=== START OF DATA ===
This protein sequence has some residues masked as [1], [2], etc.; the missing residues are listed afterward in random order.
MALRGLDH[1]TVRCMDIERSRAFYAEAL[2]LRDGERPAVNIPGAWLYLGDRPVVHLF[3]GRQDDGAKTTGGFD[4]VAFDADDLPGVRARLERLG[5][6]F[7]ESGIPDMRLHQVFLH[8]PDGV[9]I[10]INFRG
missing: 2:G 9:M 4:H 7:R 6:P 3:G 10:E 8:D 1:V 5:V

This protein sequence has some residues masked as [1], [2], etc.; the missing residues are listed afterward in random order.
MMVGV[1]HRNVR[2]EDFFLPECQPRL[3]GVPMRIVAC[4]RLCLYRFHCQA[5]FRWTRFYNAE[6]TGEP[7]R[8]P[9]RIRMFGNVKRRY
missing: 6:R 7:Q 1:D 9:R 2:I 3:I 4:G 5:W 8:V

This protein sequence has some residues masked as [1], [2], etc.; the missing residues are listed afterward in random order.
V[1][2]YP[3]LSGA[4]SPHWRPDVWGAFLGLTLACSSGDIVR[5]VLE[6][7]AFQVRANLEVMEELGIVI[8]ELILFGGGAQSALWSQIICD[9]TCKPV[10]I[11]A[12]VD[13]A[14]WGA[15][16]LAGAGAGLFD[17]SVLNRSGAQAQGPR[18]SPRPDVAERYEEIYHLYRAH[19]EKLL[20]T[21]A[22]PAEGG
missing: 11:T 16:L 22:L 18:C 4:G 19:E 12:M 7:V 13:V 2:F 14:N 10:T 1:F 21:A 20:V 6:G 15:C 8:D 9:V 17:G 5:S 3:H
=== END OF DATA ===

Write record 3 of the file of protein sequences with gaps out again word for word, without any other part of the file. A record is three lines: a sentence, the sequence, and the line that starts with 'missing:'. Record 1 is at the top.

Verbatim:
This protein sequence has some residues masked as [1], [2], etc.; the missing residues are listed afterward in random order.
V[1][2]YP[3]LSGA[4]SPHWRPDVWGAFLGLTLACSSGDIVR[5]VLE[6][7]AFQVRANLEVMEELGIVI[8]ELILFGGGAQSALWSQIICD[9]TCKPV[10]I[11]A[12]VD[13]A[14]WGA[15][16]LAGAGAGLFD[17]SVLNRSGAQAQGPR[18]SPRPDVAERYEEIYHLYRAH[19]EKLL[20]T[21]A[22]PAEGG
missing: 11:T 16:L 22:L 18:C 4:G 19:E 12:M 7:V 13:V 2:F 14:N 10:T 1:F 21:A 20:V 6:G 15:C 8:D 9:V 17:G 5:S 3:H